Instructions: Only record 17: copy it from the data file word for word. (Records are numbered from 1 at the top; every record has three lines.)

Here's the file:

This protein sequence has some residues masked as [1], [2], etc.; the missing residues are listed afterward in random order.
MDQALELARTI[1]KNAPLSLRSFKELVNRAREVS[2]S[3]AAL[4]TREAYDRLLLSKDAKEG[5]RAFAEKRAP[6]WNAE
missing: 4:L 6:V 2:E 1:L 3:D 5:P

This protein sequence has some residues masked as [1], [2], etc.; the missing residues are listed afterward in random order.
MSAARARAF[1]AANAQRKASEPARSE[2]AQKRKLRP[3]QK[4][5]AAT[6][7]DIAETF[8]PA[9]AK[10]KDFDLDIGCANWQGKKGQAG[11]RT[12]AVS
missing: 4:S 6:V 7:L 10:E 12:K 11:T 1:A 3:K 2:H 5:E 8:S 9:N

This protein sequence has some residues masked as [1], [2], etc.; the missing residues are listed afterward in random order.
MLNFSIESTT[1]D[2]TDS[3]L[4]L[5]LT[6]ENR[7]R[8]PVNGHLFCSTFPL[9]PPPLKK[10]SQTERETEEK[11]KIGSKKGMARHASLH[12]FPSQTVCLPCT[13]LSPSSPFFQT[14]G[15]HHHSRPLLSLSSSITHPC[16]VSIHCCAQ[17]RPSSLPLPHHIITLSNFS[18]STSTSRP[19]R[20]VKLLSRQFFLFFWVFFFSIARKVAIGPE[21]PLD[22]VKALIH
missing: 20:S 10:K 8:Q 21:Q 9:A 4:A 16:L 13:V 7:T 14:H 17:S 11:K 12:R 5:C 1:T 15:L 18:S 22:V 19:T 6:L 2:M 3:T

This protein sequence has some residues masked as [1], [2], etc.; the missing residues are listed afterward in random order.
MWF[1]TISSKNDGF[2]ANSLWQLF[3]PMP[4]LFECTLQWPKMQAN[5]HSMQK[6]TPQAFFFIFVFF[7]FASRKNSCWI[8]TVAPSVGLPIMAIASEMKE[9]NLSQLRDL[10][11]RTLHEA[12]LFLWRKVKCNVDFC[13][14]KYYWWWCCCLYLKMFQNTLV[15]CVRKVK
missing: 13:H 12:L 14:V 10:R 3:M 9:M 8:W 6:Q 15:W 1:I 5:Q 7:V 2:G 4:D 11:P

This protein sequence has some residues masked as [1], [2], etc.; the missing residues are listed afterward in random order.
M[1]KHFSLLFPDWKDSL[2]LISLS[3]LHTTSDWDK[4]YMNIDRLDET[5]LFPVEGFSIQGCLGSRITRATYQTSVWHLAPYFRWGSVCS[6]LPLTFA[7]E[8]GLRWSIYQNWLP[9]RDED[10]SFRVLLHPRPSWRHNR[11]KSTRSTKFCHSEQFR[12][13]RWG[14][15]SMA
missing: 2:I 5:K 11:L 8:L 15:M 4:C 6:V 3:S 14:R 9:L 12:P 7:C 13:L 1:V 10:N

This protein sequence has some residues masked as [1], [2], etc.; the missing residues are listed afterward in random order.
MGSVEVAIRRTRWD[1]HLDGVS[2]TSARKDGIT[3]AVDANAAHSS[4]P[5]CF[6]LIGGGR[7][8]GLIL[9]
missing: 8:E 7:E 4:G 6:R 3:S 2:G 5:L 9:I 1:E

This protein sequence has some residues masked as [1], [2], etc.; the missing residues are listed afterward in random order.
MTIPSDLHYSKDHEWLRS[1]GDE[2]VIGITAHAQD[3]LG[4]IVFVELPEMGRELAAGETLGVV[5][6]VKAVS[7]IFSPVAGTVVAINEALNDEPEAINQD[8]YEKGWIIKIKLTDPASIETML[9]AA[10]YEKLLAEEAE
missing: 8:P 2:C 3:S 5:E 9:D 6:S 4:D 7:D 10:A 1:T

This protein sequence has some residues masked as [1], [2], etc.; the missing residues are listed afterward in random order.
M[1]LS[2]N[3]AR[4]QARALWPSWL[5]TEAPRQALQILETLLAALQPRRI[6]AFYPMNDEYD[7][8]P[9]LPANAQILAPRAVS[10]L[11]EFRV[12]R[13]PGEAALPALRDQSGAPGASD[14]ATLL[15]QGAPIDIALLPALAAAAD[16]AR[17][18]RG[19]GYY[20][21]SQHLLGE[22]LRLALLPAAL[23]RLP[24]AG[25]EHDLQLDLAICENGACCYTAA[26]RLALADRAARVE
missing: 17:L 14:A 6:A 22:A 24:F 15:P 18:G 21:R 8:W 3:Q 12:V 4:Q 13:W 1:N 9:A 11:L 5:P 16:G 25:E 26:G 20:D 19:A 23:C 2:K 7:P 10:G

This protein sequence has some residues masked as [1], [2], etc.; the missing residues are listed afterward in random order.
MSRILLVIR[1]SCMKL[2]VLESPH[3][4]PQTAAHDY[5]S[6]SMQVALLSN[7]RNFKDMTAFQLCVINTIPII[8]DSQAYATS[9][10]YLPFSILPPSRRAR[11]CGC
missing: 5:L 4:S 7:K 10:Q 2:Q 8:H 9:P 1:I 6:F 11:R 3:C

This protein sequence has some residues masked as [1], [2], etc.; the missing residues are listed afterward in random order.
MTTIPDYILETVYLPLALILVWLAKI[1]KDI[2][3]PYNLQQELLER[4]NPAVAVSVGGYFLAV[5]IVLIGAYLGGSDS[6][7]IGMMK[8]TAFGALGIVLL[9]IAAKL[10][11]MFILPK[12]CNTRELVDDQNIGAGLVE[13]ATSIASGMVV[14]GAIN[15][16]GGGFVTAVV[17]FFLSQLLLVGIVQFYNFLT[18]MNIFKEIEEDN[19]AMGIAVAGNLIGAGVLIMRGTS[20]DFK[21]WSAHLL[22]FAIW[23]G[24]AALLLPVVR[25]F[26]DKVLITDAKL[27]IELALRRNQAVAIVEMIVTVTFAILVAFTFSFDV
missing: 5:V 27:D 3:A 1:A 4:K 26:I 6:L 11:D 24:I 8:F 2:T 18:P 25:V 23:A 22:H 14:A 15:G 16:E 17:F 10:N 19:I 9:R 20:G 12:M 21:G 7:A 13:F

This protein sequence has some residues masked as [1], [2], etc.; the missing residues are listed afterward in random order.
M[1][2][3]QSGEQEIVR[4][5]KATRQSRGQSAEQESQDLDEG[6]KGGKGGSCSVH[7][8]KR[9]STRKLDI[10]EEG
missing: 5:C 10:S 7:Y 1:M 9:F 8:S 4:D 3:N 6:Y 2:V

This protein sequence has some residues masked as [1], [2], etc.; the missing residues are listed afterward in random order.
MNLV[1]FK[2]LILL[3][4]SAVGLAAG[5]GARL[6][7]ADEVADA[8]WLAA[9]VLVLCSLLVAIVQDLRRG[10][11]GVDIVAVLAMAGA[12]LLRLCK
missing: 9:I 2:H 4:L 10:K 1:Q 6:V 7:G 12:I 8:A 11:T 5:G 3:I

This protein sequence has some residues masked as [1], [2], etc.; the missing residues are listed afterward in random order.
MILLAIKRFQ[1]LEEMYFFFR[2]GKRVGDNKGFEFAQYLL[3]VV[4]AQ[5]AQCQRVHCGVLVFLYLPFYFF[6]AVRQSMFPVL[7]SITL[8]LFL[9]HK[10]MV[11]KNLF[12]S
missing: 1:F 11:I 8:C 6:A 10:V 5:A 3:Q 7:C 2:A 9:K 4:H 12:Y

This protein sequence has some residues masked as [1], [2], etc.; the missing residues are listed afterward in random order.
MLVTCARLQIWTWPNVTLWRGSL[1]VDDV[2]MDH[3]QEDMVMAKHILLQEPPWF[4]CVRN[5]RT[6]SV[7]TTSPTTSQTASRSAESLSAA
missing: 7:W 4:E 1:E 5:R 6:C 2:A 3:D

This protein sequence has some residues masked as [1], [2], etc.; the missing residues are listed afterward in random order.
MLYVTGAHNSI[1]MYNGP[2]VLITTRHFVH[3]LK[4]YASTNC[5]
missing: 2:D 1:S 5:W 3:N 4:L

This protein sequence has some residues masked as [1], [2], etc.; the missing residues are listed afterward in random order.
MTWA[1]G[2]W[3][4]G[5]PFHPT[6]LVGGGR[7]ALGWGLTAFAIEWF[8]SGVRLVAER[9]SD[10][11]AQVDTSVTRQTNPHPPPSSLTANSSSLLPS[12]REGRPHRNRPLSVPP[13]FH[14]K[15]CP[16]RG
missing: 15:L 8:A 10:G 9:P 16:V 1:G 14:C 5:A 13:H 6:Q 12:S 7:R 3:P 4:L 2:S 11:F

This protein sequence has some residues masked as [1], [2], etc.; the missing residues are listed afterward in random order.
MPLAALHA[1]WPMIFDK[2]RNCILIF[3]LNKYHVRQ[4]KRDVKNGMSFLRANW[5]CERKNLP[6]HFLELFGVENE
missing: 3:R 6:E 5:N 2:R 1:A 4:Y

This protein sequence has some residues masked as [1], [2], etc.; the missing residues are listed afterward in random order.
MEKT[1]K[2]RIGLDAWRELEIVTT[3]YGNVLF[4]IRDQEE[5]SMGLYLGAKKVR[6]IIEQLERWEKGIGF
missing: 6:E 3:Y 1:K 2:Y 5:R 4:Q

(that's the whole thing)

This protein sequence has some residues masked as [1], [2], etc.; the missing residues are listed afterward in random order.
MPLAALHA[1]WPMIFDK[2]RNCILIF[3]LNKYHVRQ[4]KRDVKNGMSFLRANW[5]CERKNLP[6]HFLELFGVENE
missing: 3:R 6:E 5:N 2:R 1:A 4:Y